Modern Warrior

The story and sound of a combat veteran's journey

Charlie Christian


Liner Notes by Loren Schoenberg

This collection gives as full a picture of Charlie Christian’s musical persona as we will ever have. Context is everything in the arts, and to hear him express himself coherently in the company of stylists as diverse as Benny Goodman, Benny Carter, Jack Teagarden, Lester Young, Cootie Williams, Dave Tough, Lionel Hampton and Jo Jones is a revelation. His playing is startlingly different than theirs, even different than Young’s, from whom Christian took the basic fabric of his conception. You can hear the guitarist warming up with paraphrases of classic Young solos during the rehearsal segments, and we know from Goodman trumpeter Jimmy Maxwell that Christian listened incessantly to Young’s recordings with the Basie band on the band bus. But Young was redefining an instrument that already had a distinguished heritage, while Christian was inventing a new one. Yes, he learned from Eddie Durham and Django Reinhardt and others who brought something new to the guitar, but in Christian’s hands it became an altogether new instrument. With just a few exceptions, he eschewed the chorded solos that were such a large part of the guitar’s legacy. It was all about the line and about how rhythm could extend the line and give it all sorts of new and unexpected shapes.

October 2, 1939

Hearing these recordings in such superb fidelity is like seeing a newly minted print of a classic film. All sorts of details appear that were lost in the poorly copied transfers that comprised the great majority of LP and CD issues available until now. The depth of Artie Bernstein’s bass, with his superb notes held for just the right duration; Nick Fatool’s wide array of percussion sounds and dynamics; Hampton’s clean attack and variety of articulations; Christian’s guitar, strong in solo and the soul of discretion in accompaniment; Goodman’s rich, throaty tone and use of all of the clarinet’s three distinct registers; the piano melded into the middle of the rhythm section, yet audible when involved in the trademark Goodman small group counterpoint – all of these delights now emerge almost as though they were recorded just yesterday.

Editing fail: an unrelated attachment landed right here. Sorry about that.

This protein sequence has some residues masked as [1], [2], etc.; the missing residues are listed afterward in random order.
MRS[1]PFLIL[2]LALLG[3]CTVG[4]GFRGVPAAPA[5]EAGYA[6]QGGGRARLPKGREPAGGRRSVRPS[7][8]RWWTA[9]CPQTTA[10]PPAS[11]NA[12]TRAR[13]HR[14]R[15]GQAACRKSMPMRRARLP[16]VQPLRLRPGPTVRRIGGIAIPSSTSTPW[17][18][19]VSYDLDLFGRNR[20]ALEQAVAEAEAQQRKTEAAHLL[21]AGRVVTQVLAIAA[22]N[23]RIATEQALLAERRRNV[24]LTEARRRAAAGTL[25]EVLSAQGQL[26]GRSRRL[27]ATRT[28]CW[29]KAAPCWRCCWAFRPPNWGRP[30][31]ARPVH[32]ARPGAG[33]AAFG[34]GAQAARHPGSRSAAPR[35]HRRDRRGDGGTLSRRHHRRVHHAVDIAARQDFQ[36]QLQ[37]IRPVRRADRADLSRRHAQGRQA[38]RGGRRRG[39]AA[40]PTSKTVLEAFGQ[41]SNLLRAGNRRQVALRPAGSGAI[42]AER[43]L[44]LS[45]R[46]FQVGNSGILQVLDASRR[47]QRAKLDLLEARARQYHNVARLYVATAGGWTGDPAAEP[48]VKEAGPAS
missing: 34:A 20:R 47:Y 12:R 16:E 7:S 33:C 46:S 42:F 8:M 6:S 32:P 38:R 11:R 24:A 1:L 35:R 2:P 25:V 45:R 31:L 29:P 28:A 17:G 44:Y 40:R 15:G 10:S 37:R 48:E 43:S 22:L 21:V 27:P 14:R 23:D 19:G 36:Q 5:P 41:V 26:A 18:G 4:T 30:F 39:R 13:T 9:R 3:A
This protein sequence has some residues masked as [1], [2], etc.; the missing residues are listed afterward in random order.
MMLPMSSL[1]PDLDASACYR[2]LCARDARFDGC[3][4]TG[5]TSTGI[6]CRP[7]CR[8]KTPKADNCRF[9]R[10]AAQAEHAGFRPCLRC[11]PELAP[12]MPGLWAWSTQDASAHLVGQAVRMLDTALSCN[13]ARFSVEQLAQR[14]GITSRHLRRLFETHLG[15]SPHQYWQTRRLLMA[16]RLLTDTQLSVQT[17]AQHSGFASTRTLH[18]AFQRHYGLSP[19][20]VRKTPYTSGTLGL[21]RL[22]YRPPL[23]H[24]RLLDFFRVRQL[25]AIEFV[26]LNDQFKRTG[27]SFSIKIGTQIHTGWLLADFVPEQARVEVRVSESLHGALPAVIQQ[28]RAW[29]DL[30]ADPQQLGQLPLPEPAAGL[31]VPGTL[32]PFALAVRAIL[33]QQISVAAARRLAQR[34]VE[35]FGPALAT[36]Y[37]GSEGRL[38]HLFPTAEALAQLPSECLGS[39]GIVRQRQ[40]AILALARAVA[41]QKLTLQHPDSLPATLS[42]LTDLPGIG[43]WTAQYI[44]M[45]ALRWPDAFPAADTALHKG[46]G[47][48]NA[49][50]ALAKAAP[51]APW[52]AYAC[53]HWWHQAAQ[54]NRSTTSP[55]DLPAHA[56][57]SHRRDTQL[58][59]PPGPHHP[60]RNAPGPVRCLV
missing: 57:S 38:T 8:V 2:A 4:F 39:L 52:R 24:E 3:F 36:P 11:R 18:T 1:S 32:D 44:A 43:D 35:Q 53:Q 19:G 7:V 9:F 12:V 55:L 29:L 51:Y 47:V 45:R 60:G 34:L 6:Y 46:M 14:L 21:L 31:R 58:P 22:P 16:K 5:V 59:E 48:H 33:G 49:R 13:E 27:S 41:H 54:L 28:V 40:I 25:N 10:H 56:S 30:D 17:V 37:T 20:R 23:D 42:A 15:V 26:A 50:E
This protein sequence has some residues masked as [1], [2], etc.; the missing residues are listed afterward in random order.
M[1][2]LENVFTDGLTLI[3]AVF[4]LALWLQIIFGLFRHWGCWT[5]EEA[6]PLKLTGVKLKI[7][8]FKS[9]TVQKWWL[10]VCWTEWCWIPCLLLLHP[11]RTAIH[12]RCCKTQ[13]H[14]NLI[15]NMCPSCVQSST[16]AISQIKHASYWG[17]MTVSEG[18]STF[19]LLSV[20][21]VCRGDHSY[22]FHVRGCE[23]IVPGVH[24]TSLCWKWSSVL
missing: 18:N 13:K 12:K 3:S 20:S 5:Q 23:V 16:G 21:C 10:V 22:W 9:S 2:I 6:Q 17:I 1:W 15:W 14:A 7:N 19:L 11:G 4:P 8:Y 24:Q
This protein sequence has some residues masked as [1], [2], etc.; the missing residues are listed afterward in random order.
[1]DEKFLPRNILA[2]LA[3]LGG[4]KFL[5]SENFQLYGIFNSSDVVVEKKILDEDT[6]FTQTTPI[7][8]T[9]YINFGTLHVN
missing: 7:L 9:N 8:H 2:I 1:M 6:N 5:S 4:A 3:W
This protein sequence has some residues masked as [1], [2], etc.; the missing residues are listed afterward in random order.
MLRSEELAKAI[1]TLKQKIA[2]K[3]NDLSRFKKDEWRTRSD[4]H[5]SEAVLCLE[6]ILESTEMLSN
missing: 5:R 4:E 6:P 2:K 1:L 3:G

Charlie Christian sat in with Benny Goodman for the first time on August 16, 1939, and three days later was introduced to the nation on Goodman’s radio show, the Camel Caravan, as a bright new star in the swing universe. Goodman clearly wanted to let things jell before committing anything to wax. He waited almost six weeks before taking the new Sextet into the recording studio. Interestingly, the introduction to Christian’s first recording with the Goodman Sextet is played by Fletcher Henderson. While no great shakes as a pianist (Ethel Waters chided him as far back as the early 20’s for his “B.C.” style), Henderson was a talent scout of the first rank. He hired both Louis Armstrong and Lester Young as featured soloists in his big band before anyone in New York knew who they were, and in the mid-30’s codified the essential swing-style of big band arranging. Flying Home, like many of the other instrumentals that the Sextet played, does not list Christian as the composer but is said to have been part of his band’s repertoire before he joined Goodman.

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